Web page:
The Apostle Paul wrote, "the natural person does not accept the things of the Spirit of God, for they are folly to him, and he is not able to understand them because they are spiritually discerned."  Paul's statement not only affirms the first point, namely, that we aren't interested in the true god, without the Spirit working within us, but, it also affirms the second point.  Should we stumble across the Gospel of God's forgiveness and grace in Christ, again, without the power of the Holy Spirit working within us, we would consider the message not a treasure of unsurpassed value, but, "foolishness."  Or, to put it another way, we wouldn't recognize the Gospel as a treasure at all.  Indeed, though Christ's death and resurrection is the power of God unto salvation, it is, nonetheless, "to those who are perishing foolishness."  And yet, it remains God's power to save, for, "since, in the wisdom of God, the world through wisdom did not know God, it pleased God through the foolishness of the message preached to save those who believe." 

Is Christ, then, really the treasure in this parable, the treasure we are supposed to have found and loved?  If so, why haven't we been willing to give up everything for the sake of knowing and loving Him?  Well, in fairness, maybe I've been a bit presumptuous.  So, let me ask you, what have you given up for Christ?  Luther wrote, "take they are our life, goods, fame, child and wife.  Let these all be gone.  The victory has yet been won, the kingdom ours remainth."  It's a bold statement.  And it may be that we simply think in smaller categories.  So, let's do that, "what small things have you given up for Christ?"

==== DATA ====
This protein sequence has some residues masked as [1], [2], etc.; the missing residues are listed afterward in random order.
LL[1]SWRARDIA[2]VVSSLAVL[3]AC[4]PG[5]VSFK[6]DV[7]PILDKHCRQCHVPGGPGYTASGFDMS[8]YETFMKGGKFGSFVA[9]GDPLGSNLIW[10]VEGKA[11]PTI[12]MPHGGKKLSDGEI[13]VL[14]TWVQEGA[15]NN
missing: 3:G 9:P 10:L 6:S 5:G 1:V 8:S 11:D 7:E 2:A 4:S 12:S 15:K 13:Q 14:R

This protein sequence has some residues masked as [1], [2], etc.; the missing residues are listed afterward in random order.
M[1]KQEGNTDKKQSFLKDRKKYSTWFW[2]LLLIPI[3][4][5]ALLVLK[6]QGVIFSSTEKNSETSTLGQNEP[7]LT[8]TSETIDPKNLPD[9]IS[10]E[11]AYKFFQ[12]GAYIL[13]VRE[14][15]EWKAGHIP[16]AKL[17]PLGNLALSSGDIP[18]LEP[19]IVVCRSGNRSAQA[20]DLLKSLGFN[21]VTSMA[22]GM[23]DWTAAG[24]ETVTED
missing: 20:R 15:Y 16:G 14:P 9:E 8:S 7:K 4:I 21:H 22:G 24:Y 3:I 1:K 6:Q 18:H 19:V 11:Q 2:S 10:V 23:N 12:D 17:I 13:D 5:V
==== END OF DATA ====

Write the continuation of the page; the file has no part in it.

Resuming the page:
Our unwillingness to sacrifice everything for Christ, as well as our inability to seek out the Gospel and to recognize it when we find it, are the very reasons that this parable of the pearl of great price has to finally be understood in a Christological sense.  In other words, if Christ and His kingdom are to be at the center of the parable, as they are in all of Scripture, we have to change roles with Him in our understanding of the merchant and the pearl.  Instead of us being the merchant, willing to give up everything we have in order to possess this great treasure, in this case, Christ, it is actually the other way around.  Christ is the merchant who gives up all that He has to buy and possess a treasure, in this case, a lost and dying world.

Now, Christ is not peddling a cheap Gospel here, nor am I.  I don't mean to suggest that we shouldn't be willing to give up everything we have for the privilege of knowing and following Christ.  In fact, the very 1st of God's commandments says otherwise.  "Thou shalt have no other gods before me," to which Luther reminds us "we should fear, love and trust in God above things."  God hasn't called us to a Christianity that knows nothing of sacrifice.  And that sacrifice includes priorities, relationships, likes and dislikes, and yes, dare I say it, even finances.

But, it is not finally the command that will move us to give up our false gods for the true God.  Rather, it is Christ and His love for us.  It is the fact that He looks at us, broken and condemned sinners and He says "I have found my treasure, my pearl," and it is YOU.

It's amazing, isn't it?!!  Though we are sinners before a holy and righteousness God, unwilling even to give up the simplest things for the sublime privilege of knowing and following Christ, God, nonetheless, has given up His own dear Son for us, and in doing so, He has identified us as His pearl of great price.

"It was grace in Christ that called me,

Taught my darkened heart and mind;

Else the world had yet enthralled me,

To Thy heav'nly glories blind.

Now I worship none above Thee;

For Thy grace alone I thirst,

Knowing well that, if I love Thee,

Thou, O Lord, didst love me first." 

In Jesus' name.  Amen.

The peace of God that passes all understanding keep your hearts and minds in Christ Jesus unto life everlasting.  Amen.

+ Soli Deo Gloria +